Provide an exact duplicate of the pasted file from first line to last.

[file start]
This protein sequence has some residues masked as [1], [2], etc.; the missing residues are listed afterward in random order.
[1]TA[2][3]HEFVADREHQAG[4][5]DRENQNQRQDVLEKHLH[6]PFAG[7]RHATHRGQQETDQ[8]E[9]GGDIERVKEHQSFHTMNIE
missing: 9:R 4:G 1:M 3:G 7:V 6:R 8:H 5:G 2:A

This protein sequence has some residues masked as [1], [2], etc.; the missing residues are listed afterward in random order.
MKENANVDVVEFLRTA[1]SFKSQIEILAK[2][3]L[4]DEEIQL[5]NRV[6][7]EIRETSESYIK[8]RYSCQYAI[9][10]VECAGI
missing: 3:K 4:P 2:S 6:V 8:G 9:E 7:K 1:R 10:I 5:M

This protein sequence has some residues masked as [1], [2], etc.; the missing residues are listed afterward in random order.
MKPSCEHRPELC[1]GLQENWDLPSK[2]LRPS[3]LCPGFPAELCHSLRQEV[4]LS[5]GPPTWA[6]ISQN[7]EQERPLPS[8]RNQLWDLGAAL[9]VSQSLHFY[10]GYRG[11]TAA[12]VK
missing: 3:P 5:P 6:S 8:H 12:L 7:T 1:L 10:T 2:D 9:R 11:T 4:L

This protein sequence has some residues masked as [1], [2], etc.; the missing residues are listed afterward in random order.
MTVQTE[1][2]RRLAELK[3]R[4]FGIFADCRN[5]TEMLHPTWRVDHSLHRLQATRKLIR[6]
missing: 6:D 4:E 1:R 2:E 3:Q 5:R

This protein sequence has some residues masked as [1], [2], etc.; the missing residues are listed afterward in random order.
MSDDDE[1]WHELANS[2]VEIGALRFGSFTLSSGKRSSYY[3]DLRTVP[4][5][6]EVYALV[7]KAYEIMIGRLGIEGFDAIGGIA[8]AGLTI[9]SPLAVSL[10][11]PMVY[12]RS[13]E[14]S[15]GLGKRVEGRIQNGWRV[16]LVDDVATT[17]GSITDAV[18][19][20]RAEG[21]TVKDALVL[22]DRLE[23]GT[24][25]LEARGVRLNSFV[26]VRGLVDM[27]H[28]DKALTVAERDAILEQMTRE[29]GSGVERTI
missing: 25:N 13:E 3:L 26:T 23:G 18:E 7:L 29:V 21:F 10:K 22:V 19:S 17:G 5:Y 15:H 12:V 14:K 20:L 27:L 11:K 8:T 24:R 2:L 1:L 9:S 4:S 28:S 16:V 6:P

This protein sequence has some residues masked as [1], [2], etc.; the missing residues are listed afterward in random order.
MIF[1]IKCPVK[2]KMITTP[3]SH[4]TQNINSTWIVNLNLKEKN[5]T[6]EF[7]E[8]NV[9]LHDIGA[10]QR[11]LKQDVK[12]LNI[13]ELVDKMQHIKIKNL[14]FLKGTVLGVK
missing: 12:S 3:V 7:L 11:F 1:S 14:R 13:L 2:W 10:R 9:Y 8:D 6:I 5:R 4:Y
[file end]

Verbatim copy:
This protein sequence has some residues masked as [1], [2], etc.; the missing residues are listed afterward in random order.
[1]TA[2][3]HEFVADREHQAG[4][5]DRENQNQRQDVLEKHLH[6]PFAG[7]RHATHRGQQETDQ[8]E[9]GGDIERVKEHQSFHTMNIE
missing: 9:R 4:G 1:M 3:G 7:V 6:R 8:H 5:G 2:A

This protein sequence has some residues masked as [1], [2], etc.; the missing residues are listed afterward in random order.
MKENANVDVVEFLRTA[1]SFKSQIEILAK[2][3]L[4]DEEIQL[5]NRV[6][7]EIRETSESYIK[8]RYSCQYAI[9][10]VECAGI
missing: 3:K 4:P 2:S 6:V 8:G 9:E 7:K 1:R 10:I 5:M

This protein sequence has some residues masked as [1], [2], etc.; the missing residues are listed afterward in random order.
MKPSCEHRPELC[1]GLQENWDLPSK[2]LRPS[3]LCPGFPAELCHSLRQEV[4]LS[5]GPPTWA[6]ISQN[7]EQERPLPS[8]RNQLWDLGAAL[9]VSQSLHFY[10]GYRG[11]TAA[12]VK
missing: 3:P 5:P 6:S 8:H 12:L 7:T 1:L 10:T 2:D 9:R 11:T 4:L

This protein sequence has some residues masked as [1], [2], etc.; the missing residues are listed afterward in random order.
MTVQTE[1][2]RRLAELK[3]R[4]FGIFADCRN[5]TEMLHPTWRVDHSLHRLQATRKLIR[6]
missing: 6:D 4:E 1:R 2:E 3:Q 5:R

This protein sequence has some residues masked as [1], [2], etc.; the missing residues are listed afterward in random order.
MSDDDE[1]WHELANS[2]VEIGALRFGSFTLSSGKRSSYY[3]DLRTVP[4][5][6]EVYALV[7]KAYEIMIGRLGIEGFDAIGGIA[8]AGLTI[9]SPLAVSL[10][11]PMVY[12]RS[13]E[14]S[15]GLGKRVEGRIQNGWRV[16]LVDDVATT[17]GSITDAV[18][19][20]RAEG[21]TVKDALVL[22]DRLE[23]GT[24][25]LEARGVRLNSFV[26]VRGLVDM[27]H[28]DKALTVAERDAILEQMTRE[29]GSGVERTI
missing: 25:N 13:E 3:L 26:T 23:G 18:E 7:L 29:V 21:F 10:K 22:V 19:S 17:G 5:Y 15:H 12:V 14:K 20:L 27:L 11:K 8:T 24:R 2:L 1:L 9:S 4:S 28:S 16:V 6:P

This protein sequence has some residues masked as [1], [2], etc.; the missing residues are listed afterward in random order.
MIF[1]IKCPVK[2]KMITTP[3]SH[4]TQNINSTWIVNLNLKEKN[5]T[6]EF[7]E[8]NV[9]LHDIGA[10]QR[11]LKQDVK[12]LNI[13]ELVDKMQHIKIKNL[14]FLKGTVLGVK
missing: 12:S 3:V 7:L 11:F 1:S 14:R 13:L 2:W 10:R 9:Y 8:D 6:I 5:R 4:Y